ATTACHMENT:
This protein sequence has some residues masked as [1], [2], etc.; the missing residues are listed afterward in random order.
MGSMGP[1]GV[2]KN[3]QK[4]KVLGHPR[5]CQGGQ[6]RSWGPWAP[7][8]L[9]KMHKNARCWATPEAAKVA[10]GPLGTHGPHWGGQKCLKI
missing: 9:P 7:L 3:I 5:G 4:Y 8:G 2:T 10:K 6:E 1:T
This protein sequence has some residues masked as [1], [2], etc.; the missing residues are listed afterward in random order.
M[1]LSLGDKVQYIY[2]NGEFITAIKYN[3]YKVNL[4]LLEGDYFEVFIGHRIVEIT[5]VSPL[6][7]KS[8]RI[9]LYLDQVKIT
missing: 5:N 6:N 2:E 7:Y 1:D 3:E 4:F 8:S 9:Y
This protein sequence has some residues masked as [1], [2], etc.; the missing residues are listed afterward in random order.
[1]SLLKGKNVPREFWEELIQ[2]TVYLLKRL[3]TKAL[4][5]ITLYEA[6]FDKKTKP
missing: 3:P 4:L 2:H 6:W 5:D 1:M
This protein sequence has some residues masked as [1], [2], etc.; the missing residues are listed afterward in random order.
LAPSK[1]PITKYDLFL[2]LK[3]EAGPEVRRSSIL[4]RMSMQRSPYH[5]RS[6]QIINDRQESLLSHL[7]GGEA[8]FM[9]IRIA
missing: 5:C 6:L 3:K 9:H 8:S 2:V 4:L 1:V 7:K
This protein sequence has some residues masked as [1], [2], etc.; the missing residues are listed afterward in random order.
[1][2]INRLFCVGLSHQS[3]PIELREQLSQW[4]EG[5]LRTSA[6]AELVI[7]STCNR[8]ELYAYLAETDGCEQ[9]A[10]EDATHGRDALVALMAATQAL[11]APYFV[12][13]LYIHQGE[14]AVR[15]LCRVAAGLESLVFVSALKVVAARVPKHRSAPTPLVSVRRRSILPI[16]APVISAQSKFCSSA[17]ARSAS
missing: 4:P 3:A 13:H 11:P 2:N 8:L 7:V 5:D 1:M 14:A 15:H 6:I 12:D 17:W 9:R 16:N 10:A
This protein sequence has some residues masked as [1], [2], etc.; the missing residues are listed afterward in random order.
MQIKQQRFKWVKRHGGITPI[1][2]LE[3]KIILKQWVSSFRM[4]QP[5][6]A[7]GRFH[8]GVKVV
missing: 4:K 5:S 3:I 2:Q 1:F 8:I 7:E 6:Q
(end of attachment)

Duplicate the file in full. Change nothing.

This protein sequence has some residues masked as [1], [2], etc.; the missing residues are listed afterward in random order.
MGSMGP[1]GV[2]KN[3]QK[4]KVLGHPR[5]CQGGQ[6]RSWGPWAP[7][8]L[9]KMHKNARCWATPEAAKVA[10]GPLGTHGPHWGGQKCLKI
missing: 9:P 7:L 3:I 5:G 4:Y 8:G 2:T 10:K 6:E 1:T
This protein sequence has some residues masked as [1], [2], etc.; the missing residues are listed afterward in random order.
M[1]LSLGDKVQYIY[2]NGEFITAIKYN[3]YKVNL[4]LLEGDYFEVFIGHRIVEIT[5]VSPL[6][7]KS[8]RI[9]LYLDQVKIT
missing: 5:N 6:N 2:E 7:Y 1:D 3:E 4:F 8:S 9:Y
This protein sequence has some residues masked as [1], [2], etc.; the missing residues are listed afterward in random order.
[1]SLLKGKNVPREFWEELIQ[2]TVYLLKRL[3]TKAL[4][5]ITLYEA[6]FDKKTKP
missing: 3:P 4:L 2:H 6:W 5:D 1:M
This protein sequence has some residues masked as [1], [2], etc.; the missing residues are listed afterward in random order.
LAPSK[1]PITKYDLFL[2]LK[3]EAGPEVRRSSIL[4]RMSMQRSPYH[5]RS[6]QIINDRQESLLSHL[7]GGEA[8]FM[9]IRIA
missing: 5:C 6:L 3:K 9:H 8:S 2:V 4:L 1:V 7:K
This protein sequence has some residues masked as [1], [2], etc.; the missing residues are listed afterward in random order.
[1][2]INRLFCVGLSHQS[3]PIELREQLSQW[4]EG[5]LRTSA[6]AELVI[7]STCNR[8]ELYAYLAETDGCEQ[9]A[10]EDATHGRDALVALMAATQAL[11]APYFV[12][13]LYIHQGE[14]AVR[15]LCRVAAGLESLVFVSALKVVAARVPKHRSAPTPLVSVRRRSILPI[16]APVISAQSKFCSSA[17]ARSAS
missing: 4:P 3:A 13:H 11:P 2:N 8:L 7:V 5:D 1:M 14:A 15:H 6:I 12:D 17:W 9:R 16:N 10:A
This protein sequence has some residues masked as [1], [2], etc.; the missing residues are listed afterward in random order.
MQIKQQRFKWVKRHGGITPI[1][2]LE[3]KIILKQWVSSFRM[4]QP[5][6]A[7]GRFH[8]GVKVV
missing: 4:K 5:S 3:I 2:Q 1:F 8:I 7:E 6:Q